The development of three basic faculties-thinking, desiring and using force to achieve objectives-are restrained in all creatures except man. Because man is uniquely charged with the duty of stewardship of the creation, God has put no restraints upon the development of these faculties in man. There is, in consequence, a potential in man to unjust and unruly conduct, to do wrong to his best nature, to live selfishly at the expense and in disregard of others. But social life requires some measure of discipline on the part of a society’s members if it is to function effectively to secure the basic needs for all.

However, though all people agree upon the need for justice, their understanding of justice will differ according to a number of factors such as cultural background and level, conscience, experience, interests and relationships. Hence the need for an overarching authority whose command is acceptable on account of its universality and impartiality. This authority is religion. As the laws of physics, set by Divine command, are constant in their operations and neutral as regards man’s interventions in the natural world, so too the ordinances of religion (the laws of human relationships and relationship with God) are constant, unchanging and impartial.

For man to consent to obey the commands of religion, he must be alert to the Divine Power which created him and all things. He must understand and remember the principles of belief, in particular that he is sent to this world to be tested and perfected, that the One who sent him observes him constantly and knows the condition of his innermost being and hears his every petition. Worship is the principal means to maintain this state of mind and to improve it.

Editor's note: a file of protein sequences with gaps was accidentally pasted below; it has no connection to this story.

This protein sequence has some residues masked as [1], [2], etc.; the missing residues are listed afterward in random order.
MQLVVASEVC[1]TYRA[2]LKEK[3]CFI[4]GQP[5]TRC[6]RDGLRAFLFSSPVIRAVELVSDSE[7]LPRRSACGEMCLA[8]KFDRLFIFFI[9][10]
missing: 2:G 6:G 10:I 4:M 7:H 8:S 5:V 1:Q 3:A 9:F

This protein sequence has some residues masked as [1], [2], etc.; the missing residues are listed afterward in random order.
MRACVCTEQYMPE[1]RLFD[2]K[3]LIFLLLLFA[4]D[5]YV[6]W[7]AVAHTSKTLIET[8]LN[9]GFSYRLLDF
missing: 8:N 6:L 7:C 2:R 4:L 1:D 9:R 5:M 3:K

2. Worship awakens conscience and therefore keeps people honest in their social relations and duties.

3. Worship, because of its social dimensions, maintains the quality of human relationships. Regular prayer enables meeting and interaction with other Muslims in the mosque; fasting at least one month each year reminds the prosperous and well-fed of the conditions of the less-fortunate and unites all in a shared discipline; the obligation to pay the alms-tax requires an effort to create prosperity and then share it to achieve distributive balance in the economy; the greater pilgrimage to Makka assembles all the diverse tribes and nations of Muslims in a great, public demonstration of unity and solidarity under One God.

It is hard to conceive of any more effective means of establishing social harmony and mutual responsibility than the duties of worship in Islam.

The principle of striving

One of the laws set in the universe by God is work or striving. As God is always active (Qur’an, 85.16) He commands human beings to be active also and renew themselves. The whole creation is constantly busy in glorifying and praising God (e.g. 59.1). The world of living organisms hums with the rhythms of labouring:

And your Lord taught the bee to build its cells in hills, on trees, and in [men’s] habitations... (Nahl, 56.68)

Many verses (e.g. 56.11-4) tell that day and night, sun and moon and stars etc., are for the service of human beings, to enable their striving in every dimension of human life.

Striving is so much a part of the structure of the universe that to resist it is more burdernsome than to go along with it. That is why a person who lies in bed all day making no effort is less happy than one who strives and struggles.

The principle of constancy in truth

The Qur’an tells us that God will help those who are constant in their adherence to and striving for the faith:

So neither lose heart nor fall into despair: for you must gain mastery if you are true in faith. (Al ‘lmran, 3.139)

The promised help is conditional: